When Palmer hit John Brown for a 4-yard touchdown pass in the fourth quarter, the Ravens seemed to be done. However, Catanzaro missed the extra point, leaving the score at 26-10.

With about 4 1/2 minutes remaining, the Cardinals still held a 16-point lead and were punting the ball away. However, Jackson broke through and blocked the punt, perhaps avenging his second-quarter mistake. Rookie running back Raheem Mostert recovered the ball at the Cardinals 1-yard line.

On the very next play, Flacco hit fullback Kyle Juszczyk for a 1-yard touchdown. He then found rookie tight end Nick Boyle on the 2-point conversion, making it a one-possession game. Suddenly, the Ravens had a little bit of life.

Coach John Harbaugh opted to kick the ball deep, and the Ravens defense finally forced a stop with just under two minutes to go. But a promising drive ended with Flacco's interception on a pass intended for tight end Crockett Gillmore in the end zone.

"That's really on me. When the ball is in the air, I've said it before, it should be mine," Gillmore said. "There's really no excuse. The team relies on me to make that play and he made a play."

Palmer completed 20 of 29 passes for 275 yards and two touchdowns. He didn't turn the ball over. In fact, the Ravens have gone four games and more than 17 quarters without forcing a turnover. Chris Johnson became the second opposing running back this season to rush for over 100 yards against the Ravens.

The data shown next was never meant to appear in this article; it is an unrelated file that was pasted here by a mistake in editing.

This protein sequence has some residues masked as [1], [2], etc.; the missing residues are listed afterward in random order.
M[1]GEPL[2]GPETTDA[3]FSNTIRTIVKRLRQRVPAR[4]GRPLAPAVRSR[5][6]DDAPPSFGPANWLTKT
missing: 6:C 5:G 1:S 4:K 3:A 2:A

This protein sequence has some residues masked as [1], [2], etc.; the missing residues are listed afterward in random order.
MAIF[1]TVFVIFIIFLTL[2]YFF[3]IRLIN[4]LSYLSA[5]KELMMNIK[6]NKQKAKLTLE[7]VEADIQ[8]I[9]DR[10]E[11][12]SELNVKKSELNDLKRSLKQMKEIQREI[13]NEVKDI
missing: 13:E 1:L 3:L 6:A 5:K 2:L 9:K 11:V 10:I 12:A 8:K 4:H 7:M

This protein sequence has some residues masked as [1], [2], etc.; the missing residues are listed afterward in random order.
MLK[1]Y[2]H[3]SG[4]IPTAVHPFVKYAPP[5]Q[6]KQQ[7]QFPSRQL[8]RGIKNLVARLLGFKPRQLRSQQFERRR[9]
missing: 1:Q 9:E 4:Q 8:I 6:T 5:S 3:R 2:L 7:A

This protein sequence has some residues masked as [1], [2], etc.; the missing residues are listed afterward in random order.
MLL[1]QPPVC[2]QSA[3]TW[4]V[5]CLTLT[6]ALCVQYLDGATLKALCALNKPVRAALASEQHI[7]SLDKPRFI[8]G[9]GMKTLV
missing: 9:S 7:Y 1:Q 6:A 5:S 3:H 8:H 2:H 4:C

Johnson needed just 18 carries to rush for 122 yards and his night included a 26-yard touchdown run in the first quarter, in which he broke tackle attempts by Elvis Dumervil and Brynden Trawick and benefitted from Jimmy Smith taking a bad angle, and also a 62-yard run in the third quarter that led to a Cardinals field goal.

On that play, Johnson landed in nose tackle Brandon Williams' lap but he didn't hit the ground and the referees didn't blow the play dead. So, he kept running and the Ravens kept chasing with safety Will Hill finally pushing him out of bounds at the Ravens' 9-yard line.


"I thought he was on the ground," Williams said. "Usually when I tackle somebody, they are down. I thought he was down, but he wasn't. I'm not the referee. I can't make that call. But I thought he was down."

Despite trailing 14-10 at halftime, the Ravens did several things that they wanted to do against the Cardinals. They got on the scoreboard first, converting their first drive into points when Justin Tucker made a 44-yard field-goal attempt. It was the first time this season that the Ravens had any points to show for their first drive.

They controlled the time of possession, holding the ball for 18:27, while the Cardinals had it for just 11:33. They out-gained Arizona 168-155 and were far more successful on third downs, one of their major issues during the 1-5 start. On offense, they went 4-for-7 on third-down plays in the first half and their defense held the Cardinals to a 1-for-4 performance on third downs over the first 30 minutes.

Yet, thanks largely to the fumble by Ross and seven first-half penalties for 54 yards, the Ravens still trailed, as they would for the rest of the night.

"We've got to be good enough to overcome those things," Harbaugh said. "That's how we look at it. We'll find a way. We'll continue to find a way. This is a tough story we're writing right now. A lot of teams would fold their tent in this situation. Not the Ravens, it's not going to happen. We'll be writing a story. It's going to be a real interesting story to read before it's all said and done."